There is a substantial evidence to show that oxidative degradation has a negative impact on the properties and performance of radiation-crosslinked ultra high molecular weight polyethylene (XL-UHMWPE) used as articulating components in orthopaedic joint implants and is the primary cause for their premature failure. In general, high energy radiation is required not only for sterilising the articulating surfaces but also for crosslinking the polymer to improving its mechanical properties and wear resistance thus minimising the extent of formation of wear-particles which are implicated in the aseptic loosening and failure of the implant. To address the oxidative stability of the XL-UHMWPE bearing surfaces, the natural hindered phenol antioxidant, vitamin E, which has been approved by FDA for use in this application, is used to enhance the oxidation resistance of orthopaedic implants, e.g. in tibial bearings. Further, a purified grade of the commercial antioxidant Irganox 1010Ⓡ (pentaerythritol tetrakis(3-[3,5-di tertiary butyl‑4‑hydroxy phenyl]propionate) has also been FDA approved and used in some knee-based systems. In the case of vitamin E, its effectiveness as a potent free radical scavenger, however, presents some issues in respect of the polymer crosslinking process and the homogeneity of its distribution especially during manufacturing processes that involve the infusion of the vitamin into the polymer. The novel approach adopted in this study for the stabilisation of XL-UHMWPE bearing surfaces makes use of graftable polymer-reactive antioxidants (r-AOs) bearing a hindered phenol and also hindered amine moieties. Potentially, these r-AOs can be chemicaly grafted in-situ on the polymer backbone during the radiation-crosslinking process without the need for any additional manufacturing step. The results obtained have demonstrated a substantive stabilisation which can be achieved with these r-AOs. This was shown to be the case in all the XL-UHMWPE samples tested here which were manufactured according to a methodology typically used in the commercial production and crosslinking (by gamma- or electron-beam) of UHMWPE-based implants.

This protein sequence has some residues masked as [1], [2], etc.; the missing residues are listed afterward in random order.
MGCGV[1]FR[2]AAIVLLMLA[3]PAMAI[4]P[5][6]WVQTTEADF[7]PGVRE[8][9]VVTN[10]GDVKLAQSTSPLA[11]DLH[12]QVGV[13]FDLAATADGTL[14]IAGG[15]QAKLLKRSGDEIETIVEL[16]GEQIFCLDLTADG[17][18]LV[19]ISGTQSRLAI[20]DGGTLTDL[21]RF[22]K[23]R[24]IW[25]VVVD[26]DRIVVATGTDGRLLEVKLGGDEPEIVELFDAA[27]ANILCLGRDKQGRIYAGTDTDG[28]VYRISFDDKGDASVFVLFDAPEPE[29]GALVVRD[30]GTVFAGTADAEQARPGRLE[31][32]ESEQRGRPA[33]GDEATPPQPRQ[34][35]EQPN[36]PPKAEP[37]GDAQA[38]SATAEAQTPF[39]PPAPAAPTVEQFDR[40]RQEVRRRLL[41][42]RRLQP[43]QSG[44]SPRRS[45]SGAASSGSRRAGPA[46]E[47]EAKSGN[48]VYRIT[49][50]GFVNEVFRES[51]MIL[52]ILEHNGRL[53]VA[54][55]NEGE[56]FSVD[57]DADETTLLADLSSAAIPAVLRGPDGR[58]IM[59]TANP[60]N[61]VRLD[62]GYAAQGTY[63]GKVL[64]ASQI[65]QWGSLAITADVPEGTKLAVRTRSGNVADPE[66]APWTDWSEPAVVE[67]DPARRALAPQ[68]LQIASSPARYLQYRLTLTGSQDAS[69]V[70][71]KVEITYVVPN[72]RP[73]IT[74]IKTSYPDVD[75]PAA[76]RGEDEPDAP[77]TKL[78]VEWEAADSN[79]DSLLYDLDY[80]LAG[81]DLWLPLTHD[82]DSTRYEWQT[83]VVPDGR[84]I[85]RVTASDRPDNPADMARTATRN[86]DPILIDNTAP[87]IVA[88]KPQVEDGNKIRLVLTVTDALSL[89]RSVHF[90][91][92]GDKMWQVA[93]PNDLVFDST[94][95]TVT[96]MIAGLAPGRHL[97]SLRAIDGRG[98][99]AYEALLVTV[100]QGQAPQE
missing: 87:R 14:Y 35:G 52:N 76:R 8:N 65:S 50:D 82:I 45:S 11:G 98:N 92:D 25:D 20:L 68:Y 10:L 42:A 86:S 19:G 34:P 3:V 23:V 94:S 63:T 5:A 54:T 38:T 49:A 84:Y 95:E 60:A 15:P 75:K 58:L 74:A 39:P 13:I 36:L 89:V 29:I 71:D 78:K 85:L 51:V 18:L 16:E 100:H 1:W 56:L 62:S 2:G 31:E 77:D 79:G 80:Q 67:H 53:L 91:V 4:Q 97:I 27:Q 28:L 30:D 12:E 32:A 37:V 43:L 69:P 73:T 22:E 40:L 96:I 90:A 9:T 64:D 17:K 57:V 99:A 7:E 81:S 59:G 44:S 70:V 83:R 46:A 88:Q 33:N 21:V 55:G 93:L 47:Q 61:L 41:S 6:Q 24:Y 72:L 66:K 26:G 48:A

|Journal||Polymer Degradation and Stability|
|Early online date||25 Dec 2020|
|Publication status||Published - 1 Jan 2021|
- Radiation-crosslinked UHMWPE
- Reactive antioxidants, Orthopaedic implants, Antioxidant performance